Analysis of debate continues through election day

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Analysis of debate continues through election day

CBS

CBS

CBS

A rare moment of camaraderie between the two presidential candidates.

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The third and final presidential debate of the 2012 election focused on foreign policy. The candidates met in Boca Raton, Florida on Oct. 22, in a 90-minute encounter moderated by Bob Scheiffer of CBS. In marked contrast to their previous debates on the economy, President Barack Obama and challenger Mitt Romney found a great deal of common ground on issues like the American presence in Afghanistan and strong support of Israel. Obama came out of the gate aggressively, telling Romney his ideas have been “all over the map,” a phrase which he repeated several times over the course of the night. “Attacking me is not an agenda,” Romney countered. Romney stated that one consequence of Obama’s presidency has been a smaller navy. He pointed out that naval officers like Admiral Gary Roughhead have stated that the bare minimum number of deployable ships should be 313. Currently, the Navy has 288. Obama countered sarcastically. “We have fewer ships than we did in 1916. Well, Governor, we also have fewer horses and bayonets, because the nature of our military’s changed. We have these things called aircraft carriers, where planes land on them. We have these ships that go underwater, nuclear submarines.”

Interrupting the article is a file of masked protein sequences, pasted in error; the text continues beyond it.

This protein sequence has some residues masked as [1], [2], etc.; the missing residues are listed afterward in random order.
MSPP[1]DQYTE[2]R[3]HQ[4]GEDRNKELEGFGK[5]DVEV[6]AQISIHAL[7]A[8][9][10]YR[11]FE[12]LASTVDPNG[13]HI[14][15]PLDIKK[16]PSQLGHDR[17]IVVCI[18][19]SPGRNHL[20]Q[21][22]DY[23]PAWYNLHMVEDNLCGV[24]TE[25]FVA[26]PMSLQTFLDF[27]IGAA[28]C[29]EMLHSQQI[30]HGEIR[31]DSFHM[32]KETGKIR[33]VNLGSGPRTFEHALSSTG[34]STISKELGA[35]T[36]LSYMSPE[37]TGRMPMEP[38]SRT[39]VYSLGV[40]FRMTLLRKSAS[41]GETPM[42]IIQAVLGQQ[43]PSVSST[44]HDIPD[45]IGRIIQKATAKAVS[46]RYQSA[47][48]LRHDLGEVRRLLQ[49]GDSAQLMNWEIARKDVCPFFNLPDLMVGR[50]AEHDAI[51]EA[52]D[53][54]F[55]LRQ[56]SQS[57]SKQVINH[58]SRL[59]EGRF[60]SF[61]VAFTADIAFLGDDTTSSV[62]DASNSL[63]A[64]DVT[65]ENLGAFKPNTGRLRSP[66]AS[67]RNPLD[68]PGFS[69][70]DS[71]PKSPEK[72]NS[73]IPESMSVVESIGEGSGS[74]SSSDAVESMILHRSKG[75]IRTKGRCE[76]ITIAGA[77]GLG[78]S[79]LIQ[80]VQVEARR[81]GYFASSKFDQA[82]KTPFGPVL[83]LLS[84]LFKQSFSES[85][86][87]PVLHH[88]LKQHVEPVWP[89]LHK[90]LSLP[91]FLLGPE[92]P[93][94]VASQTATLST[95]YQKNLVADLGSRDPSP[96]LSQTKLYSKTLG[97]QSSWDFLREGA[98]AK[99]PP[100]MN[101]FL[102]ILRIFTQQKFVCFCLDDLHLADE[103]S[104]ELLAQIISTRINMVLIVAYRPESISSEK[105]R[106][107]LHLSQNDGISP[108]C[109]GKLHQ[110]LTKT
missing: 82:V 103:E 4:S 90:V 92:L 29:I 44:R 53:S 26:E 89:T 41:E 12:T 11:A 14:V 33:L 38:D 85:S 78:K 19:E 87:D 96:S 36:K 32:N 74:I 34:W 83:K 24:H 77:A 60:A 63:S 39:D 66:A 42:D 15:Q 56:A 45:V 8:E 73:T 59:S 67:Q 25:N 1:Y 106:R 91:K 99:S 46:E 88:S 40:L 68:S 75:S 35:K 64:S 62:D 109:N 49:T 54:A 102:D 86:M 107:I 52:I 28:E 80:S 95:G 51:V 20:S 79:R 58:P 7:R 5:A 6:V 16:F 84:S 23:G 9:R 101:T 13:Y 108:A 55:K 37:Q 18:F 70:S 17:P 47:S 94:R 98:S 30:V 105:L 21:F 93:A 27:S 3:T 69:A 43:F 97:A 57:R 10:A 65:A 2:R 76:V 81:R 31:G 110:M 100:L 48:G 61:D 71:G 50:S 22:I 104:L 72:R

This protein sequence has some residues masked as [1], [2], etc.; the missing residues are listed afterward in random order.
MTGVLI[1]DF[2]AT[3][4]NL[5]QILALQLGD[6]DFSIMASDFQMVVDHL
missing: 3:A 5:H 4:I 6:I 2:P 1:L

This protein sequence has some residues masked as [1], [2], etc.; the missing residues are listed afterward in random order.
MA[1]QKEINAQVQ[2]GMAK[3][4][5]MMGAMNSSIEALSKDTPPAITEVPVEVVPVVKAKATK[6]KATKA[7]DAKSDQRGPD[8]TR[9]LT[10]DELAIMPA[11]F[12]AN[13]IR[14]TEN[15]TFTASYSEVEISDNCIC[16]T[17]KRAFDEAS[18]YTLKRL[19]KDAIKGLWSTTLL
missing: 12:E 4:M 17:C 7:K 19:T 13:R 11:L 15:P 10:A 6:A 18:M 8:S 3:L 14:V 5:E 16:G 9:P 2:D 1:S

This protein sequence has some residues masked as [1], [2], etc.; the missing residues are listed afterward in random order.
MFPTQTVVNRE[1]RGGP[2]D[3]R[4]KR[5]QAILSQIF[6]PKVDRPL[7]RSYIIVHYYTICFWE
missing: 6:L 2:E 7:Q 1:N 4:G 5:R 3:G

Even in a foreign policy debate, the candidates found a way to repeat their economic talking points. Obama opened the floodgates, proclaiming his intention to focus on “nation-building” at home. He skewered Romney for supposedly planning to give the military two trillion dollars in unrequested spending increases. Romney pointed out that the alleged hike actually simply means he would approve automatic military spending cuts under sequestration, which Obama agreed are a bad idea. Obama scored more points, but his zingers came at the cost of a presidential demeanor. His voice showed sarcasm, even contempt at times. Meanwhile, Romney appeared presidential and magnanimous, agreeing with Obama as often as he disagreed. In a college debate tournament, Obama probably would deemed the winner, but Romney came through with another strong performance as well, establishing himself even further as a legitimate alternative to the president.

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